As he walked through the room secretaries lifted their eyes from the computer screens or communication vidscreens they were absorbed in. If they were high enough in the organisation and felt confident enough they said ‘hello’ or maybe a few other words. Pontius was always ready with a quick quip or a kind word to those who invited it. It was part of his job. You could not remain too aloof. Indeed it was one of the things he liked most of all about it: The respect people gave him and the opportunity to show his own ability to be effective on all levels.
Pontius left his own personal office, the doors opening as the Personnel Camera picked up his familiar image and opened in advance of him, so that he did not even need to slow down his steps. This was new technology. M.I.O.S.T. had designed and installed it on their space stations to prevent the possibility of unauthorised saboteurs circulating on the large stations. It had amazed him that saboteurs and spies had ever managed to get on board their stations, given the rigorous checks which were always made before lift off from the Gallano Planet. Some had slipped on board by using cunning disguises to evade detection, or by planted spies who worked and studied for years in the organisation before achieving sufficient qualifications for space. These were people who must have received intensive training by the rival companies or terrorist organisations who supplied them. Their earlier training made them quick candidates in the MIOST Training Programmes. MIOST had tightened up on that too by keeping and receiving full detailed records on the backgrounds of all candidates at each stage of qualification and promotion. Any candidate who made unusually rapid progress or who enrolled with MIOST later in their career/ education path was thoroughly vetted and questioned on his or her previous life. Sabotage on space stations had now almost completely disappeared, the remaining incidents being protests and psychological reactions by weak employees suffering from personal psychological problems. MIOST were working on the eradication of that problem too by psychiatric report and reviews at various stages of career development, and methods of restoring employees’ motivation at times of depression. So far the results had been good. Either potentially unstable characters were being weeded out of the organisation at earlier stages of career development or were being given treatment. It was thought that no organisation could ever prevent all potentially weak candidates from being employed, and many employees who went through problem periods could be happily adjusted, either by their own maturing, based on experience, or by the aid of motivation therapy.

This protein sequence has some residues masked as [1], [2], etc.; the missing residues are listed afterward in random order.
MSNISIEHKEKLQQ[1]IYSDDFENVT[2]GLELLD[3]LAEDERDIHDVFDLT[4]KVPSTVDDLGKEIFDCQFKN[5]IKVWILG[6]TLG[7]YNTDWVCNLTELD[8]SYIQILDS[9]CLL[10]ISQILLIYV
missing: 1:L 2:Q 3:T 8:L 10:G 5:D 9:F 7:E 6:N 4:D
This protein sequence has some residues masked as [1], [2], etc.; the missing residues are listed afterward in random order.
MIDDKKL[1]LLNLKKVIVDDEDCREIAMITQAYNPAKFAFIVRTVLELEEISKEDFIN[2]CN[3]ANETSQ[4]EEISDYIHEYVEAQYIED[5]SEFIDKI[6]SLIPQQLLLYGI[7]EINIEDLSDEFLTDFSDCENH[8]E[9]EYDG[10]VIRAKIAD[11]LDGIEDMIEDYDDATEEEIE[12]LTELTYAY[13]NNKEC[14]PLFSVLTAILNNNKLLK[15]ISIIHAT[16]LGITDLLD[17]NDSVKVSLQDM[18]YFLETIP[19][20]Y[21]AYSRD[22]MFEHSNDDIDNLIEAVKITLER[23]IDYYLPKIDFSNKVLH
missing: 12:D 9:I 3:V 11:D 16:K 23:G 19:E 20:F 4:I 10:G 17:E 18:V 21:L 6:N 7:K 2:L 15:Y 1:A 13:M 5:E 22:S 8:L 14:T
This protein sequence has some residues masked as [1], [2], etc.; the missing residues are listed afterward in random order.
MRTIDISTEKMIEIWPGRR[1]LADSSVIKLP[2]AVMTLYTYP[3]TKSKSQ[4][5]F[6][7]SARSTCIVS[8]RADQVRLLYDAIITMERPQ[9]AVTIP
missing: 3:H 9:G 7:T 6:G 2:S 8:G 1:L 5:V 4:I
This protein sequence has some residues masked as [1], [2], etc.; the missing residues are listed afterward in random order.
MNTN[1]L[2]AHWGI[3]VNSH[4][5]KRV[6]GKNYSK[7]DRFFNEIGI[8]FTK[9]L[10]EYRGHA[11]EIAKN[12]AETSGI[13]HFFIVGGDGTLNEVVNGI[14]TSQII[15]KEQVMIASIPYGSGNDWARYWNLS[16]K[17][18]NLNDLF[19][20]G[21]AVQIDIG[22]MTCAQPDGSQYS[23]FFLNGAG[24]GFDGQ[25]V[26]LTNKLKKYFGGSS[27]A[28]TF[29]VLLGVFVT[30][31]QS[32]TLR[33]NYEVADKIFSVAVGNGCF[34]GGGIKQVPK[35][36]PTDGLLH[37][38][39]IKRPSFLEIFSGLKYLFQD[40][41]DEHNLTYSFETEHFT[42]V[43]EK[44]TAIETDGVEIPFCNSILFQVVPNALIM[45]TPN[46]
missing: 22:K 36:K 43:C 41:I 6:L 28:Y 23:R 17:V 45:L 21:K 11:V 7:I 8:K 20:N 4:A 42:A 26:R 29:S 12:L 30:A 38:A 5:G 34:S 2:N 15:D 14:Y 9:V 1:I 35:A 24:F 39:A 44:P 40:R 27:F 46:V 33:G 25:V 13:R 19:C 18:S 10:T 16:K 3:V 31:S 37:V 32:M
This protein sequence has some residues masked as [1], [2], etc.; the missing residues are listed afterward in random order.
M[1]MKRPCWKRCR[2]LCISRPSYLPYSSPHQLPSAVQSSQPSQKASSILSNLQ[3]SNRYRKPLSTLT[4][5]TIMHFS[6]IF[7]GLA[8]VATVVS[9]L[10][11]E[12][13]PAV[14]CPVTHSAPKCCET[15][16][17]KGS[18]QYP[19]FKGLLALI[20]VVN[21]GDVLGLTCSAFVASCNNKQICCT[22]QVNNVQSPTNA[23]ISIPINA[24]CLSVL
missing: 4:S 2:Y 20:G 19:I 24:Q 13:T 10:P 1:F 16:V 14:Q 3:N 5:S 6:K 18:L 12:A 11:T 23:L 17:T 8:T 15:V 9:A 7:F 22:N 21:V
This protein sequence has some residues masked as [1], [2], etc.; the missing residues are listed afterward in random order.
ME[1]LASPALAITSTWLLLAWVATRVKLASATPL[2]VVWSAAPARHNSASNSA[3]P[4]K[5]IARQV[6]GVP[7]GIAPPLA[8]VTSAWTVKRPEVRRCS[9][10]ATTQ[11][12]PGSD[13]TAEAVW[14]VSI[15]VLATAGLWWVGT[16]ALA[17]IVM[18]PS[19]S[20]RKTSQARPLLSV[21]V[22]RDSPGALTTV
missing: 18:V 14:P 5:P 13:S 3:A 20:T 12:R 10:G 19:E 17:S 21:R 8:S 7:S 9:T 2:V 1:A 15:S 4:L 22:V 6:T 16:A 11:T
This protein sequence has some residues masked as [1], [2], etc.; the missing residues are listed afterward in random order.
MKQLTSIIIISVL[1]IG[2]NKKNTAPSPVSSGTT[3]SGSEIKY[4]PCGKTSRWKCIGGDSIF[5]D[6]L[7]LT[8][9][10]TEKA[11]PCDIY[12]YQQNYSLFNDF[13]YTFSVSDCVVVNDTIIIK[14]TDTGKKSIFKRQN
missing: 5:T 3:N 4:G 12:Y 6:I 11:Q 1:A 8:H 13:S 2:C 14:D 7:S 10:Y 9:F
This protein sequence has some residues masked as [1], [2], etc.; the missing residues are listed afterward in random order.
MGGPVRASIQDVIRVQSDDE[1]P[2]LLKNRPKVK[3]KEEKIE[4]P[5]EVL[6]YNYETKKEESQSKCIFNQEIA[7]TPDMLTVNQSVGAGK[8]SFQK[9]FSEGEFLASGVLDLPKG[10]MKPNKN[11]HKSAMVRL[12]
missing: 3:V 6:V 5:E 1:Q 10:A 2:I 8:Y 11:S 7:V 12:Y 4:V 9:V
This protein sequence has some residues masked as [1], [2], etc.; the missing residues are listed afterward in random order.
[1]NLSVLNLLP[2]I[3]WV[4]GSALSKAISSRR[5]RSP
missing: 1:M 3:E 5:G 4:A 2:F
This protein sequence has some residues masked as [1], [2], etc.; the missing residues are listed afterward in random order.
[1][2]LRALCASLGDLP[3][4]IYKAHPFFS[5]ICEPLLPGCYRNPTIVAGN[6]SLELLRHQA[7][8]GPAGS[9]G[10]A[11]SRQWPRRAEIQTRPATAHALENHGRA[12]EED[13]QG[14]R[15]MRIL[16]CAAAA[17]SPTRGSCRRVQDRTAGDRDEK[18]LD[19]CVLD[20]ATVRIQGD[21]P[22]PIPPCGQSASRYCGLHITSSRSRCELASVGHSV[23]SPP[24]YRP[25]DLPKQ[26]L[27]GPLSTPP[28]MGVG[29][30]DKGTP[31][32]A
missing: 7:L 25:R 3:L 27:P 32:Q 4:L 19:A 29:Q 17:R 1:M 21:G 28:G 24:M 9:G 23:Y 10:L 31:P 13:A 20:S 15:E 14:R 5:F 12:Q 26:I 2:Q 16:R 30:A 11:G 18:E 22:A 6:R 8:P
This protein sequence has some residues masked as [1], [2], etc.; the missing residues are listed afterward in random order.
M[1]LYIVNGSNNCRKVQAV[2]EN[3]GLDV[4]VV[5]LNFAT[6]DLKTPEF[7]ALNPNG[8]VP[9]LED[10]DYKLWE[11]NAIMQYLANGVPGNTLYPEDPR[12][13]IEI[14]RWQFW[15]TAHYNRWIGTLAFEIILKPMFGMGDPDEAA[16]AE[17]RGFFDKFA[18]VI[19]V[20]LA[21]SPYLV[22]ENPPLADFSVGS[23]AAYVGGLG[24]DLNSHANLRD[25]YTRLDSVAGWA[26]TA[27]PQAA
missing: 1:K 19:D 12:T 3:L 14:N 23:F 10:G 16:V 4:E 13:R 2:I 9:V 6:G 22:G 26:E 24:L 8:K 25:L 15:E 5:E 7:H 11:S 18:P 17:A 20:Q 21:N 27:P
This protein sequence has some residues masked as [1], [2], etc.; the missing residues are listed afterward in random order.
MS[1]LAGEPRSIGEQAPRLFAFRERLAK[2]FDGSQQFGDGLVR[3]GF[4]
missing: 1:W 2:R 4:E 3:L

Pontius strolled out into the Long Corridor. This was a part of his relaxation. He always enjoyed the sense of his own self importance as he walked around the MIOST Central Headquarters. This was the centre of his own empire and MIOST was one of the most powerful organisations in the world. In his job he regularly met elected Presidents, constitutional Monarchs, powerful Generals, and the Directors of Multinationals which dwarfed the smaller nations in economic importance. He enjoyed meeting these people because he was always in a strong position to bargain with them. He was on equal or more than equal terms with most of them. There was nowhere higher for him to go. He would not have exchanged jobs with any of them. He was where he wanted to be in life – at the top.